More so, policies are strategic, while procedures are more tactical.

4. Implementation: Policies serve as a foundation for shaping behaviors and practices within the organization, so they are implemented through communication, training, and organizational culture.

Employees follow the specific steps outlined in procedures to achieve desired outcomes consistently, so procedures are implemented through documentation, training, and monitoring.

5. Examples: Some policies are: Privacy Policy, Anti-Harassment Policy, IT Security Policy, Employee Leave Policy, and Social Media Policy.

Some examples of procedures are Employee Onboarding Procedure, Customer Complaint Resolution Procedure, IT Support Ticket Handling Procedure, Emergency Evacuation Procedure, and Employee Termination Procedure.

An example where both policy and procedure are related is accounts receivable.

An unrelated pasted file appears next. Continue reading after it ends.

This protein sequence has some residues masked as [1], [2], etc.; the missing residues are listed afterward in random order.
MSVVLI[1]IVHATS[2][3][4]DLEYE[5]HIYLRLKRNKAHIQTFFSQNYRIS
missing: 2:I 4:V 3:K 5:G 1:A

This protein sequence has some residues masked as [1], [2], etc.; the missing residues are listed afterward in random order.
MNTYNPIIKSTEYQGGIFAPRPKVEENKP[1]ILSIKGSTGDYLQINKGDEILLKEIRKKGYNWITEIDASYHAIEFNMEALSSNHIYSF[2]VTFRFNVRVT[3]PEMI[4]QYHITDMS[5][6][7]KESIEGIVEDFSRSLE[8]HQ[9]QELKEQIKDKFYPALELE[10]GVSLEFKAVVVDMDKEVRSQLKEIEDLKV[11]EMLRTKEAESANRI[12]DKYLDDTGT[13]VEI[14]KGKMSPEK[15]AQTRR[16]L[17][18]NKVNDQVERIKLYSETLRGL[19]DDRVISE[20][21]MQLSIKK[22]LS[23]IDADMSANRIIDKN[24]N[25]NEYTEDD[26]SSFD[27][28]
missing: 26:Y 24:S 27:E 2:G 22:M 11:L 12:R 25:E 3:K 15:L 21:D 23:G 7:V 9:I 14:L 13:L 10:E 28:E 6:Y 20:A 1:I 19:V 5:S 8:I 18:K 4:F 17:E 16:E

An accounts receivable policy can, in general terms, say:

Accounts Receivable personnel shall ensure that all outstanding customer invoices are paid promptly.

While an example accounts receivable procedure can be:

  1. Send the first notice invoice immediately as the sale.
  2. Produce a receivables aging report.
  3. Send a second notice to all invoices outstanding for X days.
  4. Call all invoices outstanding for X days.
  5. Send a third notice to all invoices outstanding for X days.
  6. Call all invoices outstanding for X days.
  7. Send all invoices outstanding for X days to collections.

As you can see from the examples above, policies are concise and avoid getting into granular details. They communicate the organization’s intent and high-level expectations without providing specific instructions.